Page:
Inaugural Youth Olympic Games in Singapore
13 August 2010
During the next two weeks, Singapore is making Olympic history by being the host of the first-ever Youth Olympic Games, opening on 14 August 2010.
The Youth Olympic Games, to be held every two years (alternating Summer and Winter), is an international high-level sporting event for young people, which offers a balance of sport, culture and education. The Games were created to educate, engage, and influence young athletes, inspiring them to play an active role in their communities.
Around 370,000 spectators will gather to watch young athletes, aged 14 to 18 from around the world, participate in Singapore 2010. The inaugural games include high-level competition in 26 sports categories and a Cultural and Education Programme focused on a variety of themes including the Olympic values. It will also consist of skills-building sessions for participants, including on HIV.
Young athletes are role models in their communities. We need to call on these young people to lead the prevention revolution if we are to reach UNAIDS vision of Zero new infections
Mr Michel Sidibé, UNAIDS Executive Director
As young people account for 40% of all new HIV infections globally, placing young people in the driving seat to halt and to begin to reverse the HIV epidemic is crucial.
“Young athletes are role models in their communities. We need to call on these young people to lead the prevention revolution if we are to reach UNAIDS vision of Zero new infections,” said Mr Michel Sidibé, UNAIDS Executive Director, “Sports can be a powerful vehicle to come about change in societies around the world.”
UNAIDS has partnered with the Singapore Youth Olympic Games Organising Committee (SYOGOC) in the context of its overall partnership with the International Olympic Committee (IOC) in order to provide HIV prevention information and raise awareness about HIV among young people during the two weeks of the Games.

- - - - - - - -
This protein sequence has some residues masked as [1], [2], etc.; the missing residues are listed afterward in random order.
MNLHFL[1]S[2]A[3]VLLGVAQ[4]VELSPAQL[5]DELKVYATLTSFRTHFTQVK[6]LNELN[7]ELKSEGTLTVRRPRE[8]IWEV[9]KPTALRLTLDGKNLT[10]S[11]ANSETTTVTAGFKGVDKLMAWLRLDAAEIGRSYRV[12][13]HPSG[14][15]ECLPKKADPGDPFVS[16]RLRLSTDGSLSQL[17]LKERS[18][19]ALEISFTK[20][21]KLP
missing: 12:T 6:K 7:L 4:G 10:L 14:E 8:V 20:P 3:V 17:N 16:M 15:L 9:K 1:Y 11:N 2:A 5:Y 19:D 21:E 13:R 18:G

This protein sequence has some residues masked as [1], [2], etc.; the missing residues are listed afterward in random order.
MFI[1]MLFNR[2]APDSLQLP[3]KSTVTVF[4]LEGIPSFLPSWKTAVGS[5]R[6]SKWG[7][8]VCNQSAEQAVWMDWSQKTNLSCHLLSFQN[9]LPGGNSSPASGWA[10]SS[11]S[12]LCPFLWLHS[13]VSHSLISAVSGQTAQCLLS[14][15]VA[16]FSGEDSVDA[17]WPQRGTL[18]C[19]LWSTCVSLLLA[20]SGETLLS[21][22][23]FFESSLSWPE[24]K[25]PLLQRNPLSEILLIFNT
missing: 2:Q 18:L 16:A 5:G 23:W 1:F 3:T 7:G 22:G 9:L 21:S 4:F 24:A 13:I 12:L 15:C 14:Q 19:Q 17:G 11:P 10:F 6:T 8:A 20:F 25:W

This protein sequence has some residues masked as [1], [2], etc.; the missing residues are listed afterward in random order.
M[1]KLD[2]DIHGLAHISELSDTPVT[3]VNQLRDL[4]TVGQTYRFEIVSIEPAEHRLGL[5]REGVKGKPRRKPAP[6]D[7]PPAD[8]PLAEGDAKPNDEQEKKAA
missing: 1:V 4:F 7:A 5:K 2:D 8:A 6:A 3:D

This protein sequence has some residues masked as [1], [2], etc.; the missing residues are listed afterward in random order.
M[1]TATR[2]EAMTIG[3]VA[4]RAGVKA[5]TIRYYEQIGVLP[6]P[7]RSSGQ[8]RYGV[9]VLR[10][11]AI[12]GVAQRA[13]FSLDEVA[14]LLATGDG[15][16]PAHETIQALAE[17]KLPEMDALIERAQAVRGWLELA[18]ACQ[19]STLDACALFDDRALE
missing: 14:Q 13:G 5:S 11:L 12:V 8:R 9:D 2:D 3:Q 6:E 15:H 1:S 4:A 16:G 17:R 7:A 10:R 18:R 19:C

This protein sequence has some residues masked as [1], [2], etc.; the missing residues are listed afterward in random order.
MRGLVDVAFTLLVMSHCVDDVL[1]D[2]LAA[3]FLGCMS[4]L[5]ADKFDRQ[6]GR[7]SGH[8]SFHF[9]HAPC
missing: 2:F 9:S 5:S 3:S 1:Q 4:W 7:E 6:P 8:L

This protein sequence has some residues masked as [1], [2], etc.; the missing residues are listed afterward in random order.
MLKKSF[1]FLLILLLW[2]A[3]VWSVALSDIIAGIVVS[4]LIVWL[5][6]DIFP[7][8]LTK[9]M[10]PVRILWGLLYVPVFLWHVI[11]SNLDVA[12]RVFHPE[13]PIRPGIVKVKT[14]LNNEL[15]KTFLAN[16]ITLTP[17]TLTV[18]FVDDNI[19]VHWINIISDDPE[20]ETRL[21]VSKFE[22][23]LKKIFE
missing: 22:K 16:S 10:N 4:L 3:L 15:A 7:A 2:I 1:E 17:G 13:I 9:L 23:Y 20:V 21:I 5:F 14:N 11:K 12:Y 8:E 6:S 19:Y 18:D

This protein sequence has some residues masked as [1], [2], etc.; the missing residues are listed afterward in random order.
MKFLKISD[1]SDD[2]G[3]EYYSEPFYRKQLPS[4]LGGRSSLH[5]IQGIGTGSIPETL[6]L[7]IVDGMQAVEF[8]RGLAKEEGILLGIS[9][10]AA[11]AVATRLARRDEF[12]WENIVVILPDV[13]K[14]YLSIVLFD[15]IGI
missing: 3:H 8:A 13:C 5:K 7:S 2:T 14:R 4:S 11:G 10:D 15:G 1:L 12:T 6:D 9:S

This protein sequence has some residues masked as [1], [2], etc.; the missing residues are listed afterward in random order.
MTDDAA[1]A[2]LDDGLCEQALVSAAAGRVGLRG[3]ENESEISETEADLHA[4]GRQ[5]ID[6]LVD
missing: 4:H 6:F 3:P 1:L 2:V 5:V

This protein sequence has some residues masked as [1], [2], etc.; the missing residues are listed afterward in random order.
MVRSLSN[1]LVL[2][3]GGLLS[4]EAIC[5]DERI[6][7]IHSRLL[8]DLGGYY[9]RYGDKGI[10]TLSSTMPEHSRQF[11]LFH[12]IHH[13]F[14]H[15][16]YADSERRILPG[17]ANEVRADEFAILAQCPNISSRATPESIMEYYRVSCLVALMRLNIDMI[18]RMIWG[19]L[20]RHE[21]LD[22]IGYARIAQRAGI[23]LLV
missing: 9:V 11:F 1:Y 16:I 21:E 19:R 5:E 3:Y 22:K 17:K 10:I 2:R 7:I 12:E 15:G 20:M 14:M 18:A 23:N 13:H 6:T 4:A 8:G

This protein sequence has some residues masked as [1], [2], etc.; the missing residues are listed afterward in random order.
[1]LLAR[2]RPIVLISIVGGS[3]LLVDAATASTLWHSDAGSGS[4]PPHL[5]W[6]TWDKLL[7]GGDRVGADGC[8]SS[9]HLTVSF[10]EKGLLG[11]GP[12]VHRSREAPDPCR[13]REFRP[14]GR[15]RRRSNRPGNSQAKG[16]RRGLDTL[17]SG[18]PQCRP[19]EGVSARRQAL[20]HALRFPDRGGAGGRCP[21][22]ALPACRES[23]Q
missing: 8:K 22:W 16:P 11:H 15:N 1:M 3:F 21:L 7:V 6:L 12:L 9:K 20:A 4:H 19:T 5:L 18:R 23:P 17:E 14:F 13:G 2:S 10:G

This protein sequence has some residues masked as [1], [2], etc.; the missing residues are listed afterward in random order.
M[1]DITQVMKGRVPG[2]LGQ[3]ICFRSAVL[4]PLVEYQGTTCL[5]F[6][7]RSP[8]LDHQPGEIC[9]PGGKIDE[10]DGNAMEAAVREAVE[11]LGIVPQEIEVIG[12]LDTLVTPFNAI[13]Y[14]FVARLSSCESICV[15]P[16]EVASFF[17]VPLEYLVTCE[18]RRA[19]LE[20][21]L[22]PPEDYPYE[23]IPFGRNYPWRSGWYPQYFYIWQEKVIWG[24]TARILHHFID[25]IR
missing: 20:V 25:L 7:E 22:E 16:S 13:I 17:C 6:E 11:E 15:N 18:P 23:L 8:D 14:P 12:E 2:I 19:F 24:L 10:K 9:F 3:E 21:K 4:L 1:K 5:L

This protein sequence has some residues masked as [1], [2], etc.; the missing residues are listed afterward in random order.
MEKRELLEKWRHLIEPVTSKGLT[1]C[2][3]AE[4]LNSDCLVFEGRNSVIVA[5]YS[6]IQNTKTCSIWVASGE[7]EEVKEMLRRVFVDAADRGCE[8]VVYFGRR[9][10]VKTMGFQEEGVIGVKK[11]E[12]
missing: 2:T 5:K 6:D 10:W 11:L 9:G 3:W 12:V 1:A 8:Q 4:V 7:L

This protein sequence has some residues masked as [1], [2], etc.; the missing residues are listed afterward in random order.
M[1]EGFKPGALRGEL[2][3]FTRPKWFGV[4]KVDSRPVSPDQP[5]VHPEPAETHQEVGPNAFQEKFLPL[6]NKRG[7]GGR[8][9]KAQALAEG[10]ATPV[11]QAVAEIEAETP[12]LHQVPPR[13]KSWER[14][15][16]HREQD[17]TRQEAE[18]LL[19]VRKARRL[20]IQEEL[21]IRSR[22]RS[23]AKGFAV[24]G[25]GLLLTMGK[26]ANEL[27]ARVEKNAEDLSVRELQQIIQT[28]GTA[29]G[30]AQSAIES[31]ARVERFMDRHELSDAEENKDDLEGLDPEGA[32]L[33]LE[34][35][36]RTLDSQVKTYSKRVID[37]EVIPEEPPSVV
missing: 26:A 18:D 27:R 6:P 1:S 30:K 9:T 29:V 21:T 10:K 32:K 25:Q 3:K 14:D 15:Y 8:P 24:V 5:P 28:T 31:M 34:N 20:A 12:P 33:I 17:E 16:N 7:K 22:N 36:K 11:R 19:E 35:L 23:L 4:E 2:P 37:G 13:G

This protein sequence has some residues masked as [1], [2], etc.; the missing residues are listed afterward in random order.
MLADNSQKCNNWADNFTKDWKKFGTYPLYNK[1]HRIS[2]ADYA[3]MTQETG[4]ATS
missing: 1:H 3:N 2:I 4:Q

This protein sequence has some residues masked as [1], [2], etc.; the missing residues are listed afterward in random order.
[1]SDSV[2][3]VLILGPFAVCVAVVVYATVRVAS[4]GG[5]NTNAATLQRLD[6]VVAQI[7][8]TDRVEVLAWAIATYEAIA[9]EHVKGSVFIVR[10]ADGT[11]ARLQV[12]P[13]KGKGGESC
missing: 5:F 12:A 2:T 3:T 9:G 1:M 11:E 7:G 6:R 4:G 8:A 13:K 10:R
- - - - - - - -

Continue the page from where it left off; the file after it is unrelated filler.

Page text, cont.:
“HIV awareness and prevention campaigns are most effective when addressed to the youth” said Mr Jacques Rogge, President of the International Olympic Committee. He added: “Sport is a powerful tool for reaching out to today’s youth on all continents and for educating them early on about healthy and responsible behaviours.”
UNAIDS, together with civil society organizations, will conduct a series of workshops focusing on adolescent sexual and reproductive health as well as stigma surrounding HIV under the educational theme “Well-Being and Healthy Lifestyle.” Workshops will be open to the estimated 3,600 young, athletes and 1,400 officials in the Olympic Village.
The workshops will be run in collaboration with Y-PEER, a youth-to-youth initiative, and BEADS, a Singapore organization. The sessions will use dance and competitive games to address topic such as sexuality and HIV transmission, and addressing myths and misconceptions about HIV.
Sport is a powerful tool for reaching out to today's youth on all continents and for educating them early on about healthy and responsible behaviours.
Mr Jacques Rogge, President of the International Olympic Committee
The content of these interactive sessions has been developed specifically for the Youth Olympic Games to engage athletes. In addition, condoms have been made available for free at the medical clinics.
Sport is recognized as a powerful communication tool and is unique in its ability to unify and galvanize people all over the world. In recognizing the importance of sports for development, the partnership with the Youth Olympic Games is geared towards one of UNAIDS’ ten priority areas namely to empower young people to protect themselves against HIV.